Cutting through the layers
Arguments proposing a date for the Sphinx that is much earlier than 4th Dynasty Egypt are based on a misreading of the Giza geology.
Giza geological formation
The Sphinx is carved from the natural limestone of the Giza Plateau known as the Mokkatam Formation. An Eocene-period sea retreated 50 million years ago, leaving an embankment that became the north-northwest part of the Giza Plateau.
As the sea receded, a shallow lagoon formed above a shoal and coral reef in what is now the south-southeast part of the Plateau. Over millions of years, carbonate mud petrified to become the layers from which the pyramid builders quarried limestone blocks and from which they carved the Sphinx.
The Sphinx within the Giza geology
The Sphinx is cut from the lowest layers of the Mokkatam Formation, those layers lying directly on the harder petrified reef. We label the Sphinx geological layers Member I, Member II, and Member III after the work of geologist K. Lal Gauri (K.L. Gauri, Geoarchaeology, 1995).
The lowest stratum of the statue is the hard, brittle rock of the ancient reef, Member I. This layer rises to a height of 12 feet at the Sphinx’s rump and only two to three feet at the paws.
Most of the Sphinx body is cut into Member II, seven layers that alternate softer and harder as they rise in elevation.
Member III, from which the neck and head are carved, is softer at the neck and harder at the head. This is good building stone, which is why most of it was quarried away. Member III’s durability explains the remarkable preservation of the Sphinx’s face while the statue’s body has been ravaged by weathering.
One popular theory about an older age for the Sphinx states that an Old Kingdom tomb cut from the “exact same layers as the Sphinx” shows a pattern of weathering that is different than that of the Sphinx quarry walls. The theory posits that the Sphinx and the exterior of the tomb of Debehen (contemporary with Menkaure, 2490-2472 BC) should have weathered exactly the same unless the Sphinx was older and was weathered by water during a wetter period.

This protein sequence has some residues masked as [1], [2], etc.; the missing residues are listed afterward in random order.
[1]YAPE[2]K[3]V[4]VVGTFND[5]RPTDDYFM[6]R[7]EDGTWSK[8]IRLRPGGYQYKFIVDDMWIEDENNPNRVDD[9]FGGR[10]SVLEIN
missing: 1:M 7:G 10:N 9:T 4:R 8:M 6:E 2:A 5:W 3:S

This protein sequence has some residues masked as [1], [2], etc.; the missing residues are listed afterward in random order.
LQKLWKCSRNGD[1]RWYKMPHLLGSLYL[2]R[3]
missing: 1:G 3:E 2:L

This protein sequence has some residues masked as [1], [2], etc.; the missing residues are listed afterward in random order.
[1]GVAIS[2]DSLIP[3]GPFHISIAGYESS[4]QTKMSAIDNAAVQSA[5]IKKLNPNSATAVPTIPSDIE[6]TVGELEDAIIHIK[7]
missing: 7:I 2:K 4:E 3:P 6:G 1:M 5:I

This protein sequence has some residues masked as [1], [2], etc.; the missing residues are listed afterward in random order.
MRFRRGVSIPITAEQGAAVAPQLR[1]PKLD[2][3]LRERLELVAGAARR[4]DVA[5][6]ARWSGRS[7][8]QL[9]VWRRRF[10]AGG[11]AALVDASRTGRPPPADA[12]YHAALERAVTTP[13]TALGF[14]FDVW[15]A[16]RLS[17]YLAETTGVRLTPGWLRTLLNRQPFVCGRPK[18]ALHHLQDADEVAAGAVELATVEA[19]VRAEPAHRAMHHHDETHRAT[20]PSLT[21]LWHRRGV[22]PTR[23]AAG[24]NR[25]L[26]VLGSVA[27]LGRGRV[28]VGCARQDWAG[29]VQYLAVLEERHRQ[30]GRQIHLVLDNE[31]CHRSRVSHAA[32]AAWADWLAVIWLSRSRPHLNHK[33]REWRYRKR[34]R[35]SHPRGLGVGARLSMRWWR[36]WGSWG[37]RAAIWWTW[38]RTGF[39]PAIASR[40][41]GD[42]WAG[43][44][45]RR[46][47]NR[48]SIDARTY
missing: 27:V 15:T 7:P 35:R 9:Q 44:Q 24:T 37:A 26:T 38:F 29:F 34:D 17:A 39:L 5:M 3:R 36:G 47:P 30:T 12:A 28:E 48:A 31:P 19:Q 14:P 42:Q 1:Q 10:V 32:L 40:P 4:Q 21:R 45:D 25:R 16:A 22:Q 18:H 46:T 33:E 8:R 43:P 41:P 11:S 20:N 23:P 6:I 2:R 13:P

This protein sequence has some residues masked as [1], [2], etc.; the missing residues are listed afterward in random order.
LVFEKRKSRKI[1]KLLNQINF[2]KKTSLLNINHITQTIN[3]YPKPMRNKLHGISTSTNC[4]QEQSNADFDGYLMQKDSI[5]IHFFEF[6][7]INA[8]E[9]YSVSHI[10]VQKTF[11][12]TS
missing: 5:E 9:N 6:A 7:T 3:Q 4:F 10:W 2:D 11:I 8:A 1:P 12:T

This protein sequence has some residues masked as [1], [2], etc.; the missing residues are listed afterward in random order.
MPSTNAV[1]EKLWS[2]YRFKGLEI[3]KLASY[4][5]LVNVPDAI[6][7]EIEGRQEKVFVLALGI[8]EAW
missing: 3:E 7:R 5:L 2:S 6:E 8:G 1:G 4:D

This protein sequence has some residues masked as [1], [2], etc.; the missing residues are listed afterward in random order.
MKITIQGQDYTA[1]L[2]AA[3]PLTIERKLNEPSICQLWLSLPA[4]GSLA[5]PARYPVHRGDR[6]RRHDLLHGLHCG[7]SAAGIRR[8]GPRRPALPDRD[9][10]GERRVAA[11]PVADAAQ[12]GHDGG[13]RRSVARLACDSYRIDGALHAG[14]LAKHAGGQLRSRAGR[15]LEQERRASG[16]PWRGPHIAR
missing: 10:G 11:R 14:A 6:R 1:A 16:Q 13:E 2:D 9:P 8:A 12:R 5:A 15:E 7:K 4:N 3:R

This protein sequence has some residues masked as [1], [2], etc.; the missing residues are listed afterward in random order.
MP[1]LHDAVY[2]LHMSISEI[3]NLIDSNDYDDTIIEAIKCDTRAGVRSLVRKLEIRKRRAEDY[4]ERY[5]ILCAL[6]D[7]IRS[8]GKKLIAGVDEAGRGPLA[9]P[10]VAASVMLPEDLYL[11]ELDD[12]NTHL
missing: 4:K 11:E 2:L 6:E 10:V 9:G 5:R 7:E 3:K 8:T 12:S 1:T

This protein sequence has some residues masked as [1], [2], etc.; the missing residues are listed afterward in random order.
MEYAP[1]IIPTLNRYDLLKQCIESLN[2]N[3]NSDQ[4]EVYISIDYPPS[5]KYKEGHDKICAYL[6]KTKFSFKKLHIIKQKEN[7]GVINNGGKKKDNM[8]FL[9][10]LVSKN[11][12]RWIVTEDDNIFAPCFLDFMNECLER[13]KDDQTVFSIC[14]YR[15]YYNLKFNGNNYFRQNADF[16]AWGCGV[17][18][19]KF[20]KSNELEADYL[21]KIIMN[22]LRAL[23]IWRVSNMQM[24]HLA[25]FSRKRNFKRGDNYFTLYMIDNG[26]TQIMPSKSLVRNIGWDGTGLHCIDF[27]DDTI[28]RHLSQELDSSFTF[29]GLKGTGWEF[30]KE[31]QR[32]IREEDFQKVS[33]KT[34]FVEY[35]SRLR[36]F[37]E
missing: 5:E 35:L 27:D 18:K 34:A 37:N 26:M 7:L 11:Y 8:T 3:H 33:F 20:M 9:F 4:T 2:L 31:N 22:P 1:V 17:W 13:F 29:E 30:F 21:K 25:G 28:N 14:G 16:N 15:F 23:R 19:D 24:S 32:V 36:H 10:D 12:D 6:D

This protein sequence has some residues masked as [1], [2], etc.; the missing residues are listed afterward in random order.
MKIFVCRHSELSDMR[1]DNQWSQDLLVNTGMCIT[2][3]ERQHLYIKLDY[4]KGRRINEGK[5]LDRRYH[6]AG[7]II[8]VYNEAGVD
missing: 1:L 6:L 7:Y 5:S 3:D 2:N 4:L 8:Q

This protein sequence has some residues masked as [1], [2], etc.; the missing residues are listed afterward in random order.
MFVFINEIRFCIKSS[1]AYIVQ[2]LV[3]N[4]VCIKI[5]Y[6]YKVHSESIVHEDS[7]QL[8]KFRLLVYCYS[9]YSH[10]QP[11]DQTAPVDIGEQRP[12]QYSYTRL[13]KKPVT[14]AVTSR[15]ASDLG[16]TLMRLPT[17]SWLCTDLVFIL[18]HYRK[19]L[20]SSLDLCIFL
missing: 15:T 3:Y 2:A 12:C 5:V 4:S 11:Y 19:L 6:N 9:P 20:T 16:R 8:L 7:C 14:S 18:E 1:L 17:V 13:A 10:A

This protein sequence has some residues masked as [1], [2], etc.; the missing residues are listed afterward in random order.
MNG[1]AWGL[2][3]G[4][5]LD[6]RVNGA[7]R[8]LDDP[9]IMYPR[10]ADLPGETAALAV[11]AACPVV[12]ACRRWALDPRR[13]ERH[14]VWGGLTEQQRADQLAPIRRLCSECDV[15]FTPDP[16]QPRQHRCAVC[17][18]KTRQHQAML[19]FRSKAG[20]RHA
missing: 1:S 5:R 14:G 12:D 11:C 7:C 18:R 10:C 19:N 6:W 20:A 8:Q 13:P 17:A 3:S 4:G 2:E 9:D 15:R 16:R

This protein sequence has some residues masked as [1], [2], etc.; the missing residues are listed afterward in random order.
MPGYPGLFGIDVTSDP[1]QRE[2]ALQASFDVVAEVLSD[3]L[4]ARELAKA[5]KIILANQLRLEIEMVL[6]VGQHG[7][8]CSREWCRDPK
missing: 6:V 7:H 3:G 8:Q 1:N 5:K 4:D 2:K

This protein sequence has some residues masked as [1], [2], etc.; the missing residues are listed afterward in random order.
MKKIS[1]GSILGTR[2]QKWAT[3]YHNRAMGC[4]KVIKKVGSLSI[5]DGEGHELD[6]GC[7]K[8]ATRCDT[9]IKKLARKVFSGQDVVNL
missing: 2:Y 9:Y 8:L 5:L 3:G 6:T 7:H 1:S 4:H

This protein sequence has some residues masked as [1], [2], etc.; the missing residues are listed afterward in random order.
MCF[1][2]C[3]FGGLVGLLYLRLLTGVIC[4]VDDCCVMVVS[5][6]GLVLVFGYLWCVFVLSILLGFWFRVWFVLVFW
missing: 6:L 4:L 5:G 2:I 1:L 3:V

In fact, the tomb of Debehen is some 418 meters (1371 feet) west-southwest of the Sphinx and approximately 27 meters (88.5 feet) higher in elevation; it’s not in the same series of layers. The difference in weathering is due to different physical properties of the rock and to different conditions of the environment, not the age of the monuments.
Until recent years, the Sphinx was still disintegrating. In the 1980s, two sizeable stones fell from the statue: masonry veneer from the left hind paw in 1981 and a large piece of bedrock from the right shoulder in 1988.
On any windy day, you can watch large flakes of limestone blow off the walls of the Sphinx quarry. The Supreme Council of Antiquities’ decade-long restoration in the 1990s was only the latest of the repairs to the Sphinx that began at least in the New Kingdom (1550-1070 BC).
If the Sphinx erodes so rapidly, there’s no requirement to set an age older than 4,500 years to explain its present state of deterioration. Aside from the geology, we can present other evidence that ties the Sphinx to Pharaoh Khafre’s building program at Giza.
(See also, Hawass and Lehner, “The Sphinx: Who built it and why?,”) Archaeology, Sept/Oct 1994, pp. 30.